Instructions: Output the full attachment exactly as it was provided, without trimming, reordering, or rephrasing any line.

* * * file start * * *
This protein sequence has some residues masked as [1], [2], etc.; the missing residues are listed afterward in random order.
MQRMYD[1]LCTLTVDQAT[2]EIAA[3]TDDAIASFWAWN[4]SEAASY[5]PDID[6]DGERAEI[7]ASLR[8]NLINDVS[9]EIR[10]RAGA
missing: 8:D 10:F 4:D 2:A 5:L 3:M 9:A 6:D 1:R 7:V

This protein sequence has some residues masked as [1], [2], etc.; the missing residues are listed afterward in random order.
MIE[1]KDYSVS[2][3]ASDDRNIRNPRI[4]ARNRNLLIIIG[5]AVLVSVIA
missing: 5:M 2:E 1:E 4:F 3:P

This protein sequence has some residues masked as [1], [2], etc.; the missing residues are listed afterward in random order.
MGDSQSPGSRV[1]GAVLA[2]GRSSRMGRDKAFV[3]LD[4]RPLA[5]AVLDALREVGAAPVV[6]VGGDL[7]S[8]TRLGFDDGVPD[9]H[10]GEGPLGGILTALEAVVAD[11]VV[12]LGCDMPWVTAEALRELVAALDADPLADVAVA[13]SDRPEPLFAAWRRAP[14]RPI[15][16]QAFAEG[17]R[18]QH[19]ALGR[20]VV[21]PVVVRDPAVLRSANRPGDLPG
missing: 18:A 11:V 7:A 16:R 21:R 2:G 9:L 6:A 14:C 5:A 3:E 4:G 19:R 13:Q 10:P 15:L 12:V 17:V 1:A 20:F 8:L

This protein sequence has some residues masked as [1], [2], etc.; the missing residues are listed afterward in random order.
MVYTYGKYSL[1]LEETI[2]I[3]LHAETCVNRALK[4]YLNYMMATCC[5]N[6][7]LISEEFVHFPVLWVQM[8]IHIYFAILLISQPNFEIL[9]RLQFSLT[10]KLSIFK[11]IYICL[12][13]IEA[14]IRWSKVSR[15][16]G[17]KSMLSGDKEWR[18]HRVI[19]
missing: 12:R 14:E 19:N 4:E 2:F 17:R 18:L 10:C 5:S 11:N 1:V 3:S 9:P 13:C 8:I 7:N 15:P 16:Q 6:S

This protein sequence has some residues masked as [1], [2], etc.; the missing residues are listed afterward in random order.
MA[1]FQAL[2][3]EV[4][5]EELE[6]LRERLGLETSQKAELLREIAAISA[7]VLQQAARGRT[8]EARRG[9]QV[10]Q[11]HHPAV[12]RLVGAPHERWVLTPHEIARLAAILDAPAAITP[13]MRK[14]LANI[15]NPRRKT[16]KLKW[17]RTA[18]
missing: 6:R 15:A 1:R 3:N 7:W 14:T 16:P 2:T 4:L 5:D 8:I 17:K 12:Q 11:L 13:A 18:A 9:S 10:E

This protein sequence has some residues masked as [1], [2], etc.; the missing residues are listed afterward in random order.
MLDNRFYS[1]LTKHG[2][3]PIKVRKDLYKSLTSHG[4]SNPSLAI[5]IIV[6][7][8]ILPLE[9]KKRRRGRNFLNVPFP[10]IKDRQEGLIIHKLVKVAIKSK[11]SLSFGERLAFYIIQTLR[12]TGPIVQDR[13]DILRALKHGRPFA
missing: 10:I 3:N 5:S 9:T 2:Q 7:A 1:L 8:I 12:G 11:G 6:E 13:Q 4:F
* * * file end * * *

This protein sequence has some residues masked as [1], [2], etc.; the missing residues are listed afterward in random order.
MQRMYD[1]LCTLTVDQAT[2]EIAA[3]TDDAIASFWAWN[4]SEAASY[5]PDID[6]DGERAEI[7]ASLR[8]NLINDVS[9]EIR[10]RAGA
missing: 8:D 10:F 4:D 2:A 5:L 3:M 9:A 6:D 1:R 7:V

This protein sequence has some residues masked as [1], [2], etc.; the missing residues are listed afterward in random order.
MIE[1]KDYSVS[2][3]ASDDRNIRNPRI[4]ARNRNLLIIIG[5]AVLVSVIA
missing: 5:M 2:E 1:E 4:F 3:P

This protein sequence has some residues masked as [1], [2], etc.; the missing residues are listed afterward in random order.
MGDSQSPGSRV[1]GAVLA[2]GRSSRMGRDKAFV[3]LD[4]RPLA[5]AVLDALREVGAAPVV[6]VGGDL[7]S[8]TRLGFDDGVPD[9]H[10]GEGPLGGILTALEAVVAD[11]VV[12]LGCDMPWVTAEALRELVAALDADPLADVAVA[13]SDRPEPLFAAWRRAP[14]RPI[15][16]QAFAEG[17]R[18]QH[19]ALGR[20]VV[21]PVVVRDPAVLRSANRPGDLPG
missing: 18:A 11:V 7:A 16:R 21:R 2:G 9:L 6:A 14:C 5:A 3:E 4:G 19:R 13:Q 10:P 15:L 12:V 17:V 1:A 20:F 8:L

This protein sequence has some residues masked as [1], [2], etc.; the missing residues are listed afterward in random order.
MVYTYGKYSL[1]LEETI[2]I[3]LHAETCVNRALK[4]YLNYMMATCC[5]N[6][7]LISEEFVHFPVLWVQM[8]IHIYFAILLISQPNFEIL[9]RLQFSLT[10]KLSIFK[11]IYICL[12][13]IEA[14]IRWSKVSR[15][16]G[17]KSMLSGDKEWR[18]HRVI[19]
missing: 12:R 14:E 19:N 4:E 2:F 17:R 18:L 10:C 5:S 11:N 1:V 3:S 9:P 13:C 8:I 7:N 15:P 16:Q 6:S

This protein sequence has some residues masked as [1], [2], etc.; the missing residues are listed afterward in random order.
MA[1]FQAL[2][3]EV[4][5]EELE[6]LRERLGLETSQKAELLREIAAISA[7]VLQQAARGRT[8]EARRG[9]QV[10]Q[11]HHPAV[12]RLVGAPHERWVLTPHEIARLAAILDAPAAITP[13]MRK[14]LANI[15]NPRRKT[16]KLKW[17]RTA[18]
missing: 6:R 15:A 1:R 3:N 7:W 14:T 16:P 2:T 4:L 5:D 8:I 17:K 12:Q 11:L 13:A 18:A 9:S 10:E

This protein sequence has some residues masked as [1], [2], etc.; the missing residues are listed afterward in random order.
MLDNRFYS[1]LTKHG[2][3]PIKVRKDLYKSLTSHG[4]SNPSLAI[5]IIV[6][7][8]ILPLE[9]KKRRRGRNFLNVPFP[10]IKDRQEGLIIHKLVKVAIKSK[11]SLSFGERLAFYIIQTLR[12]TGPIVQDR[13]DILRALKHGRPFA
missing: 10:I 3:N 5:S 9:T 2:Q 7:A 1:L 8:I 12:G 11:G 6:E 13:Q 4:F